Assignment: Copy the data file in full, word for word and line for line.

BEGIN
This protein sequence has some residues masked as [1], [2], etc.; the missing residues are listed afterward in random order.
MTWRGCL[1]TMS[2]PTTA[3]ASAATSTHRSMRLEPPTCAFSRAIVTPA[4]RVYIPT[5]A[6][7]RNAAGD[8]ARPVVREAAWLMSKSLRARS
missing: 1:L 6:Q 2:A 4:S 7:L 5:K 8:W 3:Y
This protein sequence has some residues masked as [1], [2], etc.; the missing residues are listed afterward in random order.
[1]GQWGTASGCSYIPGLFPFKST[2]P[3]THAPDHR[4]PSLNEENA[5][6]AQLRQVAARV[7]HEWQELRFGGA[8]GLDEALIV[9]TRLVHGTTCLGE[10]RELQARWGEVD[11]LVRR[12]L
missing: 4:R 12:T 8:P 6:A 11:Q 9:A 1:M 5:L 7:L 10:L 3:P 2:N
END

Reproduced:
This protein sequence has some residues masked as [1], [2], etc.; the missing residues are listed afterward in random order.
MTWRGCL[1]TMS[2]PTTA[3]ASAATSTHRSMRLEPPTCAFSRAIVTPA[4]RVYIPT[5]A[6][7]RNAAGD[8]ARPVVREAAWLMSKSLRARS
missing: 1:L 6:Q 2:A 4:S 7:L 5:K 8:W 3:Y
This protein sequence has some residues masked as [1], [2], etc.; the missing residues are listed afterward in random order.
[1]GQWGTASGCSYIPGLFPFKST[2]P[3]THAPDHR[4]PSLNEENA[5][6]AQLRQVAARV[7]HEWQELRFGGA[8]GLDEALIV[9]TRLVHGTTCLGE[10]RELQARWGEVD[11]LVRR[12]L
missing: 4:R 12:T 8:P 6:A 11:Q 9:A 1:M 5:L 7:L 10:L 3:P 2:N